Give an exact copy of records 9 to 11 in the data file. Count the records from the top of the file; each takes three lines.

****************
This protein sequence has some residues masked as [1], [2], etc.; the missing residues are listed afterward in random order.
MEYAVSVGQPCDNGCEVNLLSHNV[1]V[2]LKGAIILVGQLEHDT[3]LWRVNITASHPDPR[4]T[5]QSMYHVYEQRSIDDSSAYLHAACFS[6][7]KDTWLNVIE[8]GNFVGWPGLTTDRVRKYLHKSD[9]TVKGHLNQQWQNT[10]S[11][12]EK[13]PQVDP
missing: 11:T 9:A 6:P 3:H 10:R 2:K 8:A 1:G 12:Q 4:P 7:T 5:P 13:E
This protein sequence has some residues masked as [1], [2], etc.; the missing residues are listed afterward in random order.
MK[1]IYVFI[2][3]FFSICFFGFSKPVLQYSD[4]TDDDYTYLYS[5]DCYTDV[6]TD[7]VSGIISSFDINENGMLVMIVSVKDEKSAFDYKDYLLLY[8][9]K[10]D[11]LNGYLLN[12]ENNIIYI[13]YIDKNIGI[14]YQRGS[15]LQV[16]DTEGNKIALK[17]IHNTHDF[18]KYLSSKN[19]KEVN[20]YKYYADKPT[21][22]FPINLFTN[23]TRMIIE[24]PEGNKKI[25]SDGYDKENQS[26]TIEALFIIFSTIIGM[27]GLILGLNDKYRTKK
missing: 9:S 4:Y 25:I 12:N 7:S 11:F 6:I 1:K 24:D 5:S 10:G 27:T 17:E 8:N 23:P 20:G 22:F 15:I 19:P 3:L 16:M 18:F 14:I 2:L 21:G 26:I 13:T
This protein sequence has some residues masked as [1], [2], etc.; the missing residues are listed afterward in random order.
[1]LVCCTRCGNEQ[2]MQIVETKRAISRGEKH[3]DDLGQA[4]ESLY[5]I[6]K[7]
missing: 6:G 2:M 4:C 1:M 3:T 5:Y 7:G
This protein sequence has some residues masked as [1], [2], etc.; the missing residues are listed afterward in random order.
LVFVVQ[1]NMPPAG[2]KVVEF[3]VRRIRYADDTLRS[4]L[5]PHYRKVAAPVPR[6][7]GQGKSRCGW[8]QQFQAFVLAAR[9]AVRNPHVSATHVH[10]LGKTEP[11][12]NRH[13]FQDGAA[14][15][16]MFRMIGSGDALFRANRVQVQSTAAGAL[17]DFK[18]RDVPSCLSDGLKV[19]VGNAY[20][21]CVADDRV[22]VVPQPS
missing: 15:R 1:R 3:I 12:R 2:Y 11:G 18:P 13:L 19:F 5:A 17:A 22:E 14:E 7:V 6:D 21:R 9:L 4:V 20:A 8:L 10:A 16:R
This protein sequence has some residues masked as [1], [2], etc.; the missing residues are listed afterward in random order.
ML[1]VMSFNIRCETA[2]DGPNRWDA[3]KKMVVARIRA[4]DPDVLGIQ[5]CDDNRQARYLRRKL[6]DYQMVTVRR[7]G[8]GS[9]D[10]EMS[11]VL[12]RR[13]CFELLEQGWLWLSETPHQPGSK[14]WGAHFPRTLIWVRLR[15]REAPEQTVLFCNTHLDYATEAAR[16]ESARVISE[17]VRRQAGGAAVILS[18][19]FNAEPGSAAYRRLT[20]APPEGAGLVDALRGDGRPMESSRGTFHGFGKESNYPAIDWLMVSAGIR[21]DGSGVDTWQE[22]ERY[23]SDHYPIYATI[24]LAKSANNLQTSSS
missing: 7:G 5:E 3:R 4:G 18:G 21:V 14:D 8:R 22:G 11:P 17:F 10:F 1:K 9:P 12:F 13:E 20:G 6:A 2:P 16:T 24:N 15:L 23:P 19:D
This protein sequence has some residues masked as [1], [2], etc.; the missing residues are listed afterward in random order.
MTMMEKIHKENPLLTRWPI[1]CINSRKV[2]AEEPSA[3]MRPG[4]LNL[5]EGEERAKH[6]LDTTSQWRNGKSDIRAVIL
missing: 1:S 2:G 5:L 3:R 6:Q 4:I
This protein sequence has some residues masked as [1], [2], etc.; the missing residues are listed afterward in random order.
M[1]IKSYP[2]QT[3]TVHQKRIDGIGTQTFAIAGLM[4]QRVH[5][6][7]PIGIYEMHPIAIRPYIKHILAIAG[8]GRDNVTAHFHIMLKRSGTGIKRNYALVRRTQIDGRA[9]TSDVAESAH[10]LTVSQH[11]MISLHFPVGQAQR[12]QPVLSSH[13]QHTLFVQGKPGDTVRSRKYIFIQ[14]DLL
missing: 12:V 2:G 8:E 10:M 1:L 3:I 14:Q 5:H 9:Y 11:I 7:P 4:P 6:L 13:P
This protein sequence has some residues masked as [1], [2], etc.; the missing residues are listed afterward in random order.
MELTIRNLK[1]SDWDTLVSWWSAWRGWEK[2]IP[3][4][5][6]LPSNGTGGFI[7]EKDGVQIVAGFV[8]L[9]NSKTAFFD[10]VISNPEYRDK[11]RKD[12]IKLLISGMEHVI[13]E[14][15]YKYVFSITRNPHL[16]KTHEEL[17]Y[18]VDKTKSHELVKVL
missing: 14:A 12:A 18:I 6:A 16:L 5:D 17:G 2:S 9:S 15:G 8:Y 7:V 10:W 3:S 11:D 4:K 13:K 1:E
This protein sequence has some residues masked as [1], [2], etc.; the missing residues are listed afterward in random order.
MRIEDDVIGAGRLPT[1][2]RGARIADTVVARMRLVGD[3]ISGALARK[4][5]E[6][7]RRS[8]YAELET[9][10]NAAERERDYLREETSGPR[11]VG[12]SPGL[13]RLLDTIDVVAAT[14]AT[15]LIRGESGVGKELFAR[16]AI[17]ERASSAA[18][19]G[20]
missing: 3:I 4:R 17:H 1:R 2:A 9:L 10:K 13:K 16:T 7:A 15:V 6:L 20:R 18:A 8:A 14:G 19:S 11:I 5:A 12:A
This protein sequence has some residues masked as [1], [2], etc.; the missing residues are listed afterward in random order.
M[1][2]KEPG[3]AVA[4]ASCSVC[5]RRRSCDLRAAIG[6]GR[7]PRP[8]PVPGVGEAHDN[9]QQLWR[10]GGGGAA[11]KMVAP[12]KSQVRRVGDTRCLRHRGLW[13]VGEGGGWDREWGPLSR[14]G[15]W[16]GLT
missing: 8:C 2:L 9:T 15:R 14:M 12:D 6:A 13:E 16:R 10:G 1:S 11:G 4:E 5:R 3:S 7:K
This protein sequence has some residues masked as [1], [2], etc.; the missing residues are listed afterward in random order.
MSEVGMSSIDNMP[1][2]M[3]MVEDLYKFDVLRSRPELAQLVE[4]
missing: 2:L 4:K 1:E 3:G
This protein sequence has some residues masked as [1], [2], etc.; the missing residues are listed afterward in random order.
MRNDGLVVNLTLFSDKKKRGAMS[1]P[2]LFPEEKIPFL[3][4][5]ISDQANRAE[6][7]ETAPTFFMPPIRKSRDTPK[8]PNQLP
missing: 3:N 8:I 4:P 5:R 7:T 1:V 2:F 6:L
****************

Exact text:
This protein sequence has some residues masked as [1], [2], etc.; the missing residues are listed afterward in random order.
MRIEDDVIGAGRLPT[1][2]RGARIADTVVARMRLVGD[3]ISGALARK[4][5]E[6][7]RRS[8]YAELET[9][10]NAAERERDYLREETSGPR[11]VG[12]SPGL[13]RLLDTIDVVAAT[14]AT[15]LIRGESGVGKELFAR[16]AI[17]ERASSAA[18][19]G[20]
missing: 3:I 4:R 17:H 1:R 2:A 9:L 10:K 13:K 16:T 7:A 15:V 6:L 20:R 18:A 8:A 14:G 19:S 11:I 5:A 12:A
This protein sequence has some residues masked as [1], [2], etc.; the missing residues are listed afterward in random order.
M[1][2]KEPG[3]AVA[4]ASCSVC[5]RRRSCDLRAAIG[6]GR[7]PRP[8]PVPGVGEAHDN[9]QQLWR[10]GGGGAA[11]KMVAP[12]KSQVRRVGDTRCLRHRGLW[13]VGEGGGWDREWGPLSR[14]G[15]W[16]GLT
missing: 8:C 2:L 9:T 15:R 14:M 12:D 6:A 13:E 16:R 10:G 1:S 11:G 4:E 5:R 3:S 7:K
This protein sequence has some residues masked as [1], [2], etc.; the missing residues are listed afterward in random order.
MSEVGMSSIDNMP[1][2]M[3]MVEDLYKFDVLRSRPELAQLVE[4]
missing: 2:L 4:K 1:E 3:G